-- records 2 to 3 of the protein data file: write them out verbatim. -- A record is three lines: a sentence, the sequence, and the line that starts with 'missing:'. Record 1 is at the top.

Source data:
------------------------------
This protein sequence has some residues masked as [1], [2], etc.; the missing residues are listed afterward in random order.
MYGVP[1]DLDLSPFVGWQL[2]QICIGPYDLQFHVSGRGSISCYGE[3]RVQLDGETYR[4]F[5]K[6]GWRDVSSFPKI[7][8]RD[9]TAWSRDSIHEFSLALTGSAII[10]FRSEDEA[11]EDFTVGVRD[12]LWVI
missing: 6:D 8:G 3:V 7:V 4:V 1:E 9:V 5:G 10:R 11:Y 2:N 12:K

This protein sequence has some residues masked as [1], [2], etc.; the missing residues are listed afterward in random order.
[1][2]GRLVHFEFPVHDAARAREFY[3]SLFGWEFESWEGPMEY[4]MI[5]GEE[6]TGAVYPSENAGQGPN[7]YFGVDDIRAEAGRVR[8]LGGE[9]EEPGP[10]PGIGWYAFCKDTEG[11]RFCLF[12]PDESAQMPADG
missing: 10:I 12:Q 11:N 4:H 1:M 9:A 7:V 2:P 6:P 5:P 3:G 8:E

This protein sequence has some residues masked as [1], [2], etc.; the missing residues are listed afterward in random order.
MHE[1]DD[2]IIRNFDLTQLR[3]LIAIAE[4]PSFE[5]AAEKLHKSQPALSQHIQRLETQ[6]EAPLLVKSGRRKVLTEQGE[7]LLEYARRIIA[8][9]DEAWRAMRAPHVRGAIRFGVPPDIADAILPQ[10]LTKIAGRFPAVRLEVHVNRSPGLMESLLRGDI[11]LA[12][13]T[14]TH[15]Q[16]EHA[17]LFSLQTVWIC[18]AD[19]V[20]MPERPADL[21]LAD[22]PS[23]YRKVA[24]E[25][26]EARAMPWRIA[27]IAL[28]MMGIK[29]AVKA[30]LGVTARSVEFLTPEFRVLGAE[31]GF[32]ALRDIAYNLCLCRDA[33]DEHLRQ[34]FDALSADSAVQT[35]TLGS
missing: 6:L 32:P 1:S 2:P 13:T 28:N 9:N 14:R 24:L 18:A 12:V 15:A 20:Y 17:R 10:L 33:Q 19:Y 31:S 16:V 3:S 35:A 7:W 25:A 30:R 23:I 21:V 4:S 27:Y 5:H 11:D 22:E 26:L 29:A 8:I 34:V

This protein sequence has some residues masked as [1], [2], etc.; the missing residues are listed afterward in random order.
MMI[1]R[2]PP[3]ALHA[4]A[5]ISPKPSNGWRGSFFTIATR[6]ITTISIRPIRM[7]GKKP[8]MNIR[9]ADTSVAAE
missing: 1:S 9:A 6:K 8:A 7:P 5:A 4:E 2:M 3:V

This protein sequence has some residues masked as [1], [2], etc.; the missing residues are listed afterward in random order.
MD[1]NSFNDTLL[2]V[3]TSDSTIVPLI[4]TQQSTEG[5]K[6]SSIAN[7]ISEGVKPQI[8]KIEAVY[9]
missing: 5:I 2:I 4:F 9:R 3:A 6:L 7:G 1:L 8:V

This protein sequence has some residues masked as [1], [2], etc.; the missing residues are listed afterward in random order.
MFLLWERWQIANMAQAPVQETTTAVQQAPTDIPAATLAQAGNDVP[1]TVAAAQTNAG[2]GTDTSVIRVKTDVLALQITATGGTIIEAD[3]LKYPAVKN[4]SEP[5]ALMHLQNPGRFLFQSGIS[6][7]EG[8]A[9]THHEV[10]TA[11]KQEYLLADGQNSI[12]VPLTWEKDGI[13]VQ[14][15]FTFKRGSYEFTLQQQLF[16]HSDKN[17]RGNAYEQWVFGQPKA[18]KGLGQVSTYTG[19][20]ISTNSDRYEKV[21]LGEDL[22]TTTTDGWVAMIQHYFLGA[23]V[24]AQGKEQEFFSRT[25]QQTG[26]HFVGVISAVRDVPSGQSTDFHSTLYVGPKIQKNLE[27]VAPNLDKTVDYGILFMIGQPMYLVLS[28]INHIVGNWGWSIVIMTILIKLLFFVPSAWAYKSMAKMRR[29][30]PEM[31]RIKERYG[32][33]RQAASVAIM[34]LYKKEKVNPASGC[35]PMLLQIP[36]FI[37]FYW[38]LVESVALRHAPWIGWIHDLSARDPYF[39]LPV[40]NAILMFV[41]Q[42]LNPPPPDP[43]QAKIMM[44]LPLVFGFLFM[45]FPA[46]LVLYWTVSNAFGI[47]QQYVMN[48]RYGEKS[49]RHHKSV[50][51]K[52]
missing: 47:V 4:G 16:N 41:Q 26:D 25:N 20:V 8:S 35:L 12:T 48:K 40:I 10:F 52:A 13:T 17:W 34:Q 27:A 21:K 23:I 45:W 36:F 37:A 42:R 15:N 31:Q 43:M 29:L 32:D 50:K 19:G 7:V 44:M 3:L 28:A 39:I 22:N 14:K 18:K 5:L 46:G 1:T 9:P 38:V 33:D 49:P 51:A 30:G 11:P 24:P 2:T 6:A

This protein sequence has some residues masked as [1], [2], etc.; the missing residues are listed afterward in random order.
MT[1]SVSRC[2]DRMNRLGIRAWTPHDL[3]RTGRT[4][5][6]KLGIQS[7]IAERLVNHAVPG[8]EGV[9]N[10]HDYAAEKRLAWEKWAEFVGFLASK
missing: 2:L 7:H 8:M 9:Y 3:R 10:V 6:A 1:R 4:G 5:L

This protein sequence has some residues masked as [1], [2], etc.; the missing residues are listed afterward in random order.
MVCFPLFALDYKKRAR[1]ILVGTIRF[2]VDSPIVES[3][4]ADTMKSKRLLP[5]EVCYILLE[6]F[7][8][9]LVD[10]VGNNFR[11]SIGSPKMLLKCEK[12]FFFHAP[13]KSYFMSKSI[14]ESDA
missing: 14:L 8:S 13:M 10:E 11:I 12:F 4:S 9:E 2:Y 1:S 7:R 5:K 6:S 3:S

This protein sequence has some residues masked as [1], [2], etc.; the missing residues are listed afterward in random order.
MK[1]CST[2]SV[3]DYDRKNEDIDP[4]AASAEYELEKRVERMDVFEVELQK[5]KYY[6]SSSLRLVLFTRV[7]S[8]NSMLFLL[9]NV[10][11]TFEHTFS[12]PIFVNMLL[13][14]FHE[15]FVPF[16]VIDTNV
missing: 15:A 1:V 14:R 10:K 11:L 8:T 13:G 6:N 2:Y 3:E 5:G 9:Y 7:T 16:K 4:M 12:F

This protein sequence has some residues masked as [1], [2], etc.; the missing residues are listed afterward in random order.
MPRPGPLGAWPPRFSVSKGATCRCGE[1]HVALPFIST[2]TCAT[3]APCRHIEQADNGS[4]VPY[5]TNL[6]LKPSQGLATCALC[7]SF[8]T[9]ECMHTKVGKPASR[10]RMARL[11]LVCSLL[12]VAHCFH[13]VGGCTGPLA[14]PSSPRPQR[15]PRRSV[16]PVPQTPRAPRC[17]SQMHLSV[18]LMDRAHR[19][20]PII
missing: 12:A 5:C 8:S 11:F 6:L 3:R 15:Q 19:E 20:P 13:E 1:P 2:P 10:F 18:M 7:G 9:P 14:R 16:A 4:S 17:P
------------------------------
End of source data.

This protein sequence has some residues masked as [1], [2], etc.; the missing residues are listed afterward in random order.
[1][2]GRLVHFEFPVHDAARAREFY[3]SLFGWEFESWEGPMEY[4]MI[5]GEE[6]TGAVYPSENAGQGPN[7]YFGVDDIRAEAGRVR[8]LGGE[9]EEPGP[10]PGIGWYAFCKDTEG[11]RFCLF[12]PDESAQMPADG
missing: 10:I 12:Q 11:N 4:H 1:M 9:A 7:V 2:P 6:P 5:P 3:G 8:E

This protein sequence has some residues masked as [1], [2], etc.; the missing residues are listed afterward in random order.
MHE[1]DD[2]IIRNFDLTQLR[3]LIAIAE[4]PSFE[5]AAEKLHKSQPALSQHIQRLETQ[6]EAPLLVKSGRRKVLTEQGE[7]LLEYARRIIA[8][9]DEAWRAMRAPHVRGAIRFGVPPDIADAILPQ[10]LTKIAGRFPAVRLEVHVNRSPGLMESLLRGDI[11]LA[12][13]T[14]TH[15]Q[16]EHA[17]LFSLQTVWIC[18]AD[19]V[20]MPERPADL[21]LAD[22]PS[23]YRKVA[24]E[25][26]EARAMPWRIA[27]IAL[28]MMGIK[29]AVKA[30]LGVTARSVEFLTPEFRVLGAE[31]GF[32]ALRDIAYNLCLCRDA[33]DEHLRQ[34]FDALSADSAVQT[35]TLGS
missing: 6:L 32:P 1:S 2:P 13:T 28:N 9:N 14:R 24:L 18:A 12:V 15:A 20:Y 17:R 10:L 33:Q 19:Y 31:S 16:V 3:S 35:A 7:W 25:A 30:R 23:I 21:V 4:S 27:Y 5:H 11:D 22:E 26:L 29:A 8:I 34:V